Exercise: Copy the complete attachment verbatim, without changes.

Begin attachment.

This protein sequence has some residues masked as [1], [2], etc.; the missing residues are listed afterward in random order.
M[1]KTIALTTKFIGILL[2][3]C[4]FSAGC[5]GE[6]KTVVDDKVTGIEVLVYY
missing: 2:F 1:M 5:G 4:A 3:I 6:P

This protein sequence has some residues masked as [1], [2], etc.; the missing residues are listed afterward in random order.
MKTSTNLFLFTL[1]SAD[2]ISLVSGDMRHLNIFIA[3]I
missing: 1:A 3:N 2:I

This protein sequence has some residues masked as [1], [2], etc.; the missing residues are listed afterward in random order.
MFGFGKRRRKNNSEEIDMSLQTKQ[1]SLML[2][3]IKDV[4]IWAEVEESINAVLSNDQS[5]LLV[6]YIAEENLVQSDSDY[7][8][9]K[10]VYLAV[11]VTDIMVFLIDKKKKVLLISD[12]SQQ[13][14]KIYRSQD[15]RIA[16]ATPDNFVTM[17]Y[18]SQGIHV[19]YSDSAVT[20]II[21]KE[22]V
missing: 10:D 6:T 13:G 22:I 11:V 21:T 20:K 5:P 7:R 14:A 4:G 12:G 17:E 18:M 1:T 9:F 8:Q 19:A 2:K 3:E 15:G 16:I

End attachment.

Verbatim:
This protein sequence has some residues masked as [1], [2], etc.; the missing residues are listed afterward in random order.
M[1]KTIALTTKFIGILL[2][3]C[4]FSAGC[5]GE[6]KTVVDDKVTGIEVLVYY
missing: 2:F 1:M 5:G 4:A 3:I 6:P

This protein sequence has some residues masked as [1], [2], etc.; the missing residues are listed afterward in random order.
MKTSTNLFLFTL[1]SAD[2]ISLVSGDMRHLNIFIA[3]I
missing: 1:A 3:N 2:I

This protein sequence has some residues masked as [1], [2], etc.; the missing residues are listed afterward in random order.
MFGFGKRRRKNNSEEIDMSLQTKQ[1]SLML[2][3]IKDV[4]IWAEVEESINAVLSNDQS[5]LLV[6]YIAEENLVQSDSDY[7][8][9]K[10]VYLAV[11]VTDIMVFLIDKKKKVLLISD[12]SQQ[13][14]KIYRSQD[15]RIA[16]ATPDNFVTM[17]Y[18]SQGIHV[19]YSDSAVT[20]II[21]KE[22]V
missing: 10:D 6:T 13:G 22:I 11:V 21:T 20:K 5:P 7:R 14:A 4:G 12:G 17:E 18:M 1:T 9:F 8:Q 19:A 2:K 3:E 15:G 16:I